God: As Real as You or I

I was planning on posting on this subject anyway, but I then got tagged with a meme by Lingamish, and so the original idea will have a longer prelude and the post will have a slightly different form. The meme began at Elizaphanian. It poses the following questions:

1. if the nature of god is omnipotent, benevolent, and anthropomorphic (that god is a person, who sees suffering as wrong, and can change all of it), why does god not act to relieve all suffering, or at least the greatest amount of suffering for the greatest amount of people the greatest amount of time?
2. if you were god, and you were omnipotent and benevolent, how would you respond to suffering?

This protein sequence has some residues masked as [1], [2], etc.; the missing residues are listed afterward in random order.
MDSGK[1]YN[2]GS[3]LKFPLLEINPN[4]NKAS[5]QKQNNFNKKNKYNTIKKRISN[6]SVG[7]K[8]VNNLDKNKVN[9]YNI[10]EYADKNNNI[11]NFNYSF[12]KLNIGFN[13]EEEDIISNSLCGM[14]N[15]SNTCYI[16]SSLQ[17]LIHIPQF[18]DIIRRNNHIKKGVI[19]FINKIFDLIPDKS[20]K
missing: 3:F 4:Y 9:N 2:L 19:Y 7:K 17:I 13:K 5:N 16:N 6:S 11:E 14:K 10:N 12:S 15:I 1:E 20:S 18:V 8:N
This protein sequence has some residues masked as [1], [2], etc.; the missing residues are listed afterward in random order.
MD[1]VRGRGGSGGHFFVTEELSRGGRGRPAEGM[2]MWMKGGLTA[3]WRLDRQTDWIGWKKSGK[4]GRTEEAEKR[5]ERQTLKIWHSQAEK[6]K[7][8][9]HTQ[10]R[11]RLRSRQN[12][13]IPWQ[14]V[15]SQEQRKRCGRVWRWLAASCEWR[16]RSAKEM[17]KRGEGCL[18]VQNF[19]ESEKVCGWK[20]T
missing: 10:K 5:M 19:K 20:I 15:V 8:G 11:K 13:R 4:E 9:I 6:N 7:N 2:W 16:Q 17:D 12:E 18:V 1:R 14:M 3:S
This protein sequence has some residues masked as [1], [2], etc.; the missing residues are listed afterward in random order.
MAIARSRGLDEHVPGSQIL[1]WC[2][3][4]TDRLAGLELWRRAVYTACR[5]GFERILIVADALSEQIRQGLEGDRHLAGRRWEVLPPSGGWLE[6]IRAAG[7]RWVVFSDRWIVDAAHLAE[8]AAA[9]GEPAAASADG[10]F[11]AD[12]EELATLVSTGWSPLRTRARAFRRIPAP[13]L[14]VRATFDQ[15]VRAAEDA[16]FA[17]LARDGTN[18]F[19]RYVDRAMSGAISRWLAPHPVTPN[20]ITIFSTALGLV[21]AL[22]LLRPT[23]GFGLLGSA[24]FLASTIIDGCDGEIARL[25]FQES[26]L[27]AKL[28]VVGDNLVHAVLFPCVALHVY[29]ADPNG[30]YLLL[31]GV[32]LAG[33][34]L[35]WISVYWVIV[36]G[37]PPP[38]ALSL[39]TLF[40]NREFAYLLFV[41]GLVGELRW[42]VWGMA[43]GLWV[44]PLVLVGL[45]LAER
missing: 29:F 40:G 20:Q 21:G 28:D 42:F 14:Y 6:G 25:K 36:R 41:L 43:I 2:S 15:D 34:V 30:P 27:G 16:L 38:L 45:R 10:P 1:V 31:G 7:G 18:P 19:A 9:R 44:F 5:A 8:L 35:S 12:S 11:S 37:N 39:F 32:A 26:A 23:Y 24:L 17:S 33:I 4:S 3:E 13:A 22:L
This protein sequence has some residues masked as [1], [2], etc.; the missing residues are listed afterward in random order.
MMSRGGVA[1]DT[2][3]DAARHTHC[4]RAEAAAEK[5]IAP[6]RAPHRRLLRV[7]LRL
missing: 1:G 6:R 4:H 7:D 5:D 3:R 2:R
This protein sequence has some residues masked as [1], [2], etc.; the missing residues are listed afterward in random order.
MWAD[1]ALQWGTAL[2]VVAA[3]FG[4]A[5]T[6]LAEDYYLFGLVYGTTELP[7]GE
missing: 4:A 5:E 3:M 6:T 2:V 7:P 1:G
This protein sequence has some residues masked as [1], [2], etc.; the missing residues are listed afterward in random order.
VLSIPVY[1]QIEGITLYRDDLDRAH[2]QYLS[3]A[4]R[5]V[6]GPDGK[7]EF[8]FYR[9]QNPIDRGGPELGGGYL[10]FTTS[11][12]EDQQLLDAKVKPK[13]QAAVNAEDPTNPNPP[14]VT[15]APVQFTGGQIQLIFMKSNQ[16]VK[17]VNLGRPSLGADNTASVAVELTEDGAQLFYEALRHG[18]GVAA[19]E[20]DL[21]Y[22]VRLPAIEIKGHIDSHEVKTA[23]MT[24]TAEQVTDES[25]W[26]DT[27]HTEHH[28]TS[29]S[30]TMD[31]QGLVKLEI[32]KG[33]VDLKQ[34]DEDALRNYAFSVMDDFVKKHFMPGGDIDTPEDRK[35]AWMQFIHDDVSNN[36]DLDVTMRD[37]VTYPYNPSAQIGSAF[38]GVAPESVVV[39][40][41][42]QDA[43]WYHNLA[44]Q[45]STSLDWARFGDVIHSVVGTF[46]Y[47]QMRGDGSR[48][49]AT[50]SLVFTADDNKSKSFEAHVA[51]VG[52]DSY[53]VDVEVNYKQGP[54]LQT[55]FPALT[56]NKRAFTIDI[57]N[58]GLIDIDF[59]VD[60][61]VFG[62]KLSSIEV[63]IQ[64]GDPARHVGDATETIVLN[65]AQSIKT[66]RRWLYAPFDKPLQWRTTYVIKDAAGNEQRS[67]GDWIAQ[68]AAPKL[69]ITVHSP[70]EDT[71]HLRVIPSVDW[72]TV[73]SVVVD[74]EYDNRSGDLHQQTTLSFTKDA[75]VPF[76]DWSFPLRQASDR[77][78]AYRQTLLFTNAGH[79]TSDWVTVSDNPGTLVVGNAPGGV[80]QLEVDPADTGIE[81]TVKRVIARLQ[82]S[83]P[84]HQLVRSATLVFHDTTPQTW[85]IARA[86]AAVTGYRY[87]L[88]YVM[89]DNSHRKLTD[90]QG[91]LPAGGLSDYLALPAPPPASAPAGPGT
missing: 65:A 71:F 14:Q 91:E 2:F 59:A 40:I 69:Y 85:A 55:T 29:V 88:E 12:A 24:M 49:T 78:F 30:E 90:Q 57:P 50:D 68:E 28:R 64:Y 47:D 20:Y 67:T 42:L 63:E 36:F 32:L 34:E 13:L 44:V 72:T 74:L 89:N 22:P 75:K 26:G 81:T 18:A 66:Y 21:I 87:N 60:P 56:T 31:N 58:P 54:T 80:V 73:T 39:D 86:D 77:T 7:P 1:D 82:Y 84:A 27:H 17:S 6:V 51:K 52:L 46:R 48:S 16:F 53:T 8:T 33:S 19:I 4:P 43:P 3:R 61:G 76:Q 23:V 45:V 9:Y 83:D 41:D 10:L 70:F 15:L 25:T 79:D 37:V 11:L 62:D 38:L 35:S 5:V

3. if this is not the nature of god, what is the nature of god, that allows suffering in the world?
4. if these are the wrong questions to ask, what are the right ones?

The ifs in the first question are BIG ifs. But the question itself illustrates a key point. Often the issue of theodicy is viewed as finding the best solution to the problem of undeserved suffering that preserves the concept of God we already have. But this assumes that we have received a unified, definitive understanding of God that must be preserved in this way, and anyone who has engaged in academic study of the Bible or religion in general will know that this is not the case. And so unless one has good reason for assuming a particular set of symbols and doctrines relating to God, the best approach is that set forth in the Book of Job: formulate and reformulate a view of God that does justice to the world as you experience, while also acknowledging how limited our understanding of the universe we are a part of really is.